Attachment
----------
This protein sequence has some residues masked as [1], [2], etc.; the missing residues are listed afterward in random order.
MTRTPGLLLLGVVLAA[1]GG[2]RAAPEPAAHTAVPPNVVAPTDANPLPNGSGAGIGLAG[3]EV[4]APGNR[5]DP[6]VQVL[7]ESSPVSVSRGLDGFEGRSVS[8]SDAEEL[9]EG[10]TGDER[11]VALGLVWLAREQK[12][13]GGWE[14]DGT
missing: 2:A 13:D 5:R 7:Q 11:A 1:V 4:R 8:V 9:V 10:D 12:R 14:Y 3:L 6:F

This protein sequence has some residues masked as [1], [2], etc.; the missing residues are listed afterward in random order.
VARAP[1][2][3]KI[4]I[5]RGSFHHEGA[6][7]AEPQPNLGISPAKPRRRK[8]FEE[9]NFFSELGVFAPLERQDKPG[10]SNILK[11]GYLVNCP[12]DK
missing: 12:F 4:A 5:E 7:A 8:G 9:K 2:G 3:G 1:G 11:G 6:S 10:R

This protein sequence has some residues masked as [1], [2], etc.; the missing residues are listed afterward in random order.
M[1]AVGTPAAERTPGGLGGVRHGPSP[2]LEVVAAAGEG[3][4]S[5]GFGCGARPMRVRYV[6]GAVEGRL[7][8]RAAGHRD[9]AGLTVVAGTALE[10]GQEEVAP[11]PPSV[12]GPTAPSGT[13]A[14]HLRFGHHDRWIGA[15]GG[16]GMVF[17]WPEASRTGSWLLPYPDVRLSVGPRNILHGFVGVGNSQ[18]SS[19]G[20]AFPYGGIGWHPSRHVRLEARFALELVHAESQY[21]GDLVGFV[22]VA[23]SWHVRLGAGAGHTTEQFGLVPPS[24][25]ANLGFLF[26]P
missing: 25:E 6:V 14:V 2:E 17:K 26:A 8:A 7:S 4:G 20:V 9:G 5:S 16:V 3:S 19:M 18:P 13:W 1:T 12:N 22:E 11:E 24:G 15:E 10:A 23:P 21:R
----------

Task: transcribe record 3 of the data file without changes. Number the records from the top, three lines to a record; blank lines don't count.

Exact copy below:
This protein sequence has some residues masked as [1], [2], etc.; the missing residues are listed afterward in random order.
M[1]AVGTPAAERTPGGLGGVRHGPSP[2]LEVVAAAGEG[3][4]S[5]GFGCGARPMRVRYV[6]GAVEGRL[7][8]RAAGHRD[9]AGLTVVAGTALE[10]GQEEVAP[11]PPSV[12]GPTAPSGT[13]A[14]HLRFGHHDRWIGA[15]GG[16]GMVF[17]WPEASRTGSWLLPYPDVRLSVGPRNILHGFVGVGNSQ[18]SS[19]G[20]AFPYGGIGWHPSRHVRLEARFALELVHAESQY[21]GDLVGFV[22]VA[23]SWHVRLGAGAGHTTEQFGLVPPS[24][25]ANLGFLF[26]P
missing: 25:E 6:V 14:V 2:E 17:K 26:A 8:A 7:S 4:G 20:V 9:G 5:S 16:V 3:S 19:M 18:P 13:W 1:T 12:N 22:E 11:E 24:G 15:E 10:A 23:P 21:R